EN was administered continuously by the primary care team according to routine protocols that include semirecumbent positioning, preferred use of nasogastric tubes, and the use of prokinetic agents if necessary (gastric residual volume [GRV] ≥200 ml). EN products consisted of polymeric, fiber-enriched formulas containing 1.05–1.62 kcal/ml of energy (18% proteins, 29% lipids [8% medium-chain triglycerides], 53% carbohydrates).
Patients were screened for eligibility within 24 h of ICU admission. The inclusion criteria were (1) >18 years of age, (2) Acute Physiology and Chronic Health Evaluation II (APACHE II) score >8, and (3) expected to stay for at least 24 h in the ICU. The exclusion criteria were (1) AGI could not be evaluated for any reason, (2) advanced cancer, or (3) any terminal stage disease. In addition, the patients were excluded for delayed initiation of EN (>48 h) in the absence of contraindication to EN, evidence for intolerance of EN, or hemodynamic instability. When EN was not feasible, patients at low nutritional risk (Nutritional Risk Screening [NRS-2002] ≤3) who received early SPN (<4 days) or patients at high nutritional risk (NRS-2002 ≥ 5) or who were severely malnourished and received late SPN (>4 days) at admission to the ICU were also excluded from the analyses.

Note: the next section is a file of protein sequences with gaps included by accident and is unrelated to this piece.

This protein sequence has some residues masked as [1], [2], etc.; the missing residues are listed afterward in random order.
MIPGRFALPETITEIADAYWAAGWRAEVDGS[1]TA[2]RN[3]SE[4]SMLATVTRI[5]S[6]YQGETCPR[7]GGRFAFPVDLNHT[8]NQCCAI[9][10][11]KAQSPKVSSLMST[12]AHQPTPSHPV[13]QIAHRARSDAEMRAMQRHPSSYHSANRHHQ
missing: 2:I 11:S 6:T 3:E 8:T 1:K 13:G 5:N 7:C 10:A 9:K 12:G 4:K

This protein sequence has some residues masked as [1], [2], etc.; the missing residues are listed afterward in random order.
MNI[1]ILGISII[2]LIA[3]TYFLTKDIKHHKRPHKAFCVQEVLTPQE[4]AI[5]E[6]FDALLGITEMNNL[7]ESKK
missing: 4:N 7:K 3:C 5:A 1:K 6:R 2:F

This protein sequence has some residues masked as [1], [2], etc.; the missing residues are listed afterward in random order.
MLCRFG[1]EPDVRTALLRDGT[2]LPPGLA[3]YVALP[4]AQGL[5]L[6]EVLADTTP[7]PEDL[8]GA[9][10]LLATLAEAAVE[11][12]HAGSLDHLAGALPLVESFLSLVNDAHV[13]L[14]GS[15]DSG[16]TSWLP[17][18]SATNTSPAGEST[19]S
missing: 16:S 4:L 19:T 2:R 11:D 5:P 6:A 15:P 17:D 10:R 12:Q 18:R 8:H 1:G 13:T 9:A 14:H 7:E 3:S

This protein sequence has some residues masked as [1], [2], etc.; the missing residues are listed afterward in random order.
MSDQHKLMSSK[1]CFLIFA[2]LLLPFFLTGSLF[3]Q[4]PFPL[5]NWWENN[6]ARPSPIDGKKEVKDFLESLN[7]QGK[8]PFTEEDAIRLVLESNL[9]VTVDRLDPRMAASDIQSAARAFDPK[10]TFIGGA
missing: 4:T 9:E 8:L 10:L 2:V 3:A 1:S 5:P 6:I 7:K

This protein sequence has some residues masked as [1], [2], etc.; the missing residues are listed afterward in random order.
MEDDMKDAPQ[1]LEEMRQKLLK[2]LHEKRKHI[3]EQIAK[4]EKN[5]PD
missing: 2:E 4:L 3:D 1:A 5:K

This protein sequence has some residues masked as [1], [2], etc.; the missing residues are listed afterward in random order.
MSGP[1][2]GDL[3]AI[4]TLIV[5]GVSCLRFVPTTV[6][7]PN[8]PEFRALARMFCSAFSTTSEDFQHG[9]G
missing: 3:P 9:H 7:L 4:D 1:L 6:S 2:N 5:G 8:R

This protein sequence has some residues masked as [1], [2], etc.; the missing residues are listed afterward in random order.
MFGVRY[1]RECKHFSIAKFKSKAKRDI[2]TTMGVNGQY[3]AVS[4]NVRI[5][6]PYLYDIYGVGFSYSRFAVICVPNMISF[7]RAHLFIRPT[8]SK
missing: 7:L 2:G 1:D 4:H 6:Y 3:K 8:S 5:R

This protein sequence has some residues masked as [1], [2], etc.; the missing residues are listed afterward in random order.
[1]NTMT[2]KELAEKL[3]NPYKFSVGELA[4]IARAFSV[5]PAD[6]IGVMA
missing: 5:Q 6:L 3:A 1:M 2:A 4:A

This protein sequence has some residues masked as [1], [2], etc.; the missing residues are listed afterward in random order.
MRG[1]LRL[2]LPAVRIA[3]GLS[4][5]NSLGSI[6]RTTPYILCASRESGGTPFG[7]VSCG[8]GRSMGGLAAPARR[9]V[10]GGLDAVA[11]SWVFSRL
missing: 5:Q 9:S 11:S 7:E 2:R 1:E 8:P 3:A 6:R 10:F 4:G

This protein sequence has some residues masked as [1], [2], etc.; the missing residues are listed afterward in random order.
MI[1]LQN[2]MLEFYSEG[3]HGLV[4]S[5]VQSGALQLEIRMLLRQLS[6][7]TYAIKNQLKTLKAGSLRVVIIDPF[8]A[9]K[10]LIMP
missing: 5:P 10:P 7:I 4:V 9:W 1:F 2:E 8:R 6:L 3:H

The study protocol was approved by the local ethics committee of each hospital. All patients or their legal representatives provided informed written consent according to the local ethics rules.
After ICU admission, if the patient had stable hemodynamics or had no EN contraindications, the patient was recommended to receive EN starting 24–48 h after ICU admission. The patients were required to remain in a semirecumbent position. EN was preferentially carried out using a nasogastric tube. The GRV was monitored every 4 h under the condition of indwelling nasogastric tube for a total of six measurements per day. Mean daily GRV was recorded. The EN infusion rate depended upon the total daily infusion of EN. The initial infusion rate was 25 ml/h, and the maximum target infusion rate was determined according to the patient’s feeding tolerance condition and the total daily infusion amount. If the patient reached feeding tolerance of EN (without severe abdominal distention, diarrhea, vomiting, or 4-h GRV <200 ml), then the rate was incrementally increased by 25 ml/h until the EN infusion rate could reach the target (with maximum infusion rate of 100 ml/h). If the GRV of the patients was >200 ml, then intestinal motility drugs were given to improve the feeding tolerance to EN and to strive to reach the calorie target within 48–72 h. After 2-h EN implementation, if GRV was >250 ml, then the initial EN infusion rate was maintained; 2 h later, the GRV was evaluated again, and if the GRV was <250 ml, then the rate was incrementally increased by 25 ml/h until the EN infusion rate could reach the target (with maximum infusion rate of 100 ml/h). If the patient had protein calorie malnutrition at ICU admission and EN could not be implemented, or if EN could not reach 60% of the nutrition target (20 kcal/kg body weight/day within the first week of ICU admission), then the patient was required to receive SPN from the fourth day of ICU admission .